Rating -

Comedy/Drama (US); 1998; Rated PG-13; 124 Minute

Julia Roberts: Isabel
Susan Sarandon: Jackie
Ed Harris: Luke
Jena Malone: Anna
Liam Aiken: Ben

Produced by Michael Barnathan, Ronald Bass, Chris Columbus, Paul DuPre, Wendy Finerman, Margaret French Isaac, Patrick McCormick, Pling Porter, Mark Radcliffe, Julia Roberts and Susan Sarandon; Directed by Chris Columbus; Screenwritten by Gigi Levangie, Jessie Nelson, Steven Rogers, Karen Leigh Hopkins, Ronald Bass and Elizabeth Chandler

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Written by DAVID KEYES

Part of the appeal to a movie like "Stepmom" is the fact that the material can be effective in the hands of such fine screen actors. The typical melodramatic 'weepy' is basically a checklist of events to make sure that the viewer falls for the material and breaks out the Kleenex, but in order for it to be taken seriously and literally, it's sentimental value has to emerge from a heartfelt perspective; in Hollywood's minds, the 'mouse-trap' setup of these melodramas has to be hidden behind something so that we can be manipulated into falling for it.

People like to use real events to make stuff like this work, while others simply follow the basic Hollywood rules and hide the obvious manipulation steps behind good actors, good plot twists, good cinematography, etc., basically whatever is necessary. "Titanic" was obviously manipulative, but the movie was based on historical events, was well-crafted, and was well acted. Those three things gave this brainwashing movie reason to exist and to manipulate.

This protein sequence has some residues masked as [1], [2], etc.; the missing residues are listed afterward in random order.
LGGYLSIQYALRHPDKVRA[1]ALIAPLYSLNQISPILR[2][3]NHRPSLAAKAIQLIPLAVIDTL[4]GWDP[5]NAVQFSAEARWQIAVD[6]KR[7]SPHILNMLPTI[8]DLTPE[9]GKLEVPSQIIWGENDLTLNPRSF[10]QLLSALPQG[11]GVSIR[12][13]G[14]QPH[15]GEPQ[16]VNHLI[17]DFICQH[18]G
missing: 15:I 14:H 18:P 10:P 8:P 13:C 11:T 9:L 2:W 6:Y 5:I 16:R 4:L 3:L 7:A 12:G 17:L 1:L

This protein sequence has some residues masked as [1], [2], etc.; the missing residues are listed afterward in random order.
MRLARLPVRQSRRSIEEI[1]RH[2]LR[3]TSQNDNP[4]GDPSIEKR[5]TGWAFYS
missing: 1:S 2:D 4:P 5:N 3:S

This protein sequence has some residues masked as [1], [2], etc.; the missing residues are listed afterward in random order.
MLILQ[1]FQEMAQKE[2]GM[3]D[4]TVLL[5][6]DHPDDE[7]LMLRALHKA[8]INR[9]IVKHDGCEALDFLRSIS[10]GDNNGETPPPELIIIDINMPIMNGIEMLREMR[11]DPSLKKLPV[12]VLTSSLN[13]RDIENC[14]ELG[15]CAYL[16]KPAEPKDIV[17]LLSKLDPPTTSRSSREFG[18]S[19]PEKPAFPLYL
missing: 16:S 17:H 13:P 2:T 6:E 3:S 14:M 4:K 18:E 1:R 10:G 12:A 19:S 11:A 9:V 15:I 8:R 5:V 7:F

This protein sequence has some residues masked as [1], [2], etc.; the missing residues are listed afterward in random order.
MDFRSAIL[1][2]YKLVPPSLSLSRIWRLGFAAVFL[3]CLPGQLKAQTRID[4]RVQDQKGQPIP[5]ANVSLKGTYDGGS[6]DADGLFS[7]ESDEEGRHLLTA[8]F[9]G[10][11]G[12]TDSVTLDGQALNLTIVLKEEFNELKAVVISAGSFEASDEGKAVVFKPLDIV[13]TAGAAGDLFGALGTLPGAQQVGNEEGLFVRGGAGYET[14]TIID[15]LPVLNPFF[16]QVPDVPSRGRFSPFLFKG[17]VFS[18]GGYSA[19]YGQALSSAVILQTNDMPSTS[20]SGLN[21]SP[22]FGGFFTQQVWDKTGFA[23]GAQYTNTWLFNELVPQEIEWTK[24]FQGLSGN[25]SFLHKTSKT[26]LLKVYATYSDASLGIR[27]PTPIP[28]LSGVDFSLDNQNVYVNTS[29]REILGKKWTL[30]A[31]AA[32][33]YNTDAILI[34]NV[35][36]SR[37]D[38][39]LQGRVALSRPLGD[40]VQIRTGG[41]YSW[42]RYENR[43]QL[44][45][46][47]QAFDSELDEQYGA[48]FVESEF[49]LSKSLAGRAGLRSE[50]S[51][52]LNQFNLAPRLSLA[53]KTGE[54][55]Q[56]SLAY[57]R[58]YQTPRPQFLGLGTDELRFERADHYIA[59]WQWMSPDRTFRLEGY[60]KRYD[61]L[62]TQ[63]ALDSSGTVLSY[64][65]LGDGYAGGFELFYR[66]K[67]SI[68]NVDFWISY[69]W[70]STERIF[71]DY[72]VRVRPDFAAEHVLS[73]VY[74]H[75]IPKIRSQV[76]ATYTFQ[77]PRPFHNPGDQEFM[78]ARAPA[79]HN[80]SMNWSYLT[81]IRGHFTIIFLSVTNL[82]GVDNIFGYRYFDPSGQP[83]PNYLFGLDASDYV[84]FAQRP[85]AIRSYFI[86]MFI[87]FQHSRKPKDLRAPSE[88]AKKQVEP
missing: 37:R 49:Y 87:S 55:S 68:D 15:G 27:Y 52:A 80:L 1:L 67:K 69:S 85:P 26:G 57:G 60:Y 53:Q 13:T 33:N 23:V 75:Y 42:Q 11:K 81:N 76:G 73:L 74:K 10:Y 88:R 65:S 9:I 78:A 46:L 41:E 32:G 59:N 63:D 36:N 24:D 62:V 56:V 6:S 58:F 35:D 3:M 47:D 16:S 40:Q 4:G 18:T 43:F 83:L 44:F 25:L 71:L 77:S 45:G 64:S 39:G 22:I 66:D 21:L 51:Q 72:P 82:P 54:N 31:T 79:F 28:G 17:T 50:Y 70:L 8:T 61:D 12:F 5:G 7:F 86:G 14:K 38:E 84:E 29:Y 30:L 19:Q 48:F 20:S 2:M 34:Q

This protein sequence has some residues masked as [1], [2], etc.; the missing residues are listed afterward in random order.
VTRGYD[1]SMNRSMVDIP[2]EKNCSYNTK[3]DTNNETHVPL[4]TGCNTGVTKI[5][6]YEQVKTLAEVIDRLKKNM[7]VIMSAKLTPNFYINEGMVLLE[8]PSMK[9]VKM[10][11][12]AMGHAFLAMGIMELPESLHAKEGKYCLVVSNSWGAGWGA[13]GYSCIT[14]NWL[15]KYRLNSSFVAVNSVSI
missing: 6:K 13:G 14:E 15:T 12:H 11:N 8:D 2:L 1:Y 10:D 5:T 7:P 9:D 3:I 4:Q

"Patch Adams," another recent 'weepy' like "Stepmom," is a precise example of how miserably the manipulation can fail and how obvious it can seem. The movie was like a threat to our minds; it hoped that we weren't smart enough to know we were being tricked into the material, and if we did have half a brain, it pushed us up against a wall, forcing us to try and jerk some tears and appreciate the movie. Then again, how can you appreciate an 'excessively happy' doctor who wears clown noses in the operating room? Take a good look at him, and consider, for one second, if you'd like this guy to be your doctor one day. No wonder Gene Siskel called it the worst movie of 1998.

But in some ways, "Stepmom" works. Hiding the obvious material from us noticing it are the performances by Julia Roberts and Susan Sarandon, two women who each in their own retrospect can make any type of material seem good. And they do it here--that sort of checklist-like structure of this melodrama seems less conspicuous and noticeable now that we have two women like this carrying it out. Both of them have been in their share of sad movies, too. Julia Roberts made us reach for the handkerchief in her masterwork, "Steel Magnolias." Susan Sarandon shed light on a convicted death row inmate in "Dead Man Walking." With both of them sharing the screen here, you can't help but sidetrack yourself from conquering the obvious tearjerker situations. Yes, it still seems obvious and manipulative, but at least they make us accept it and buy into it.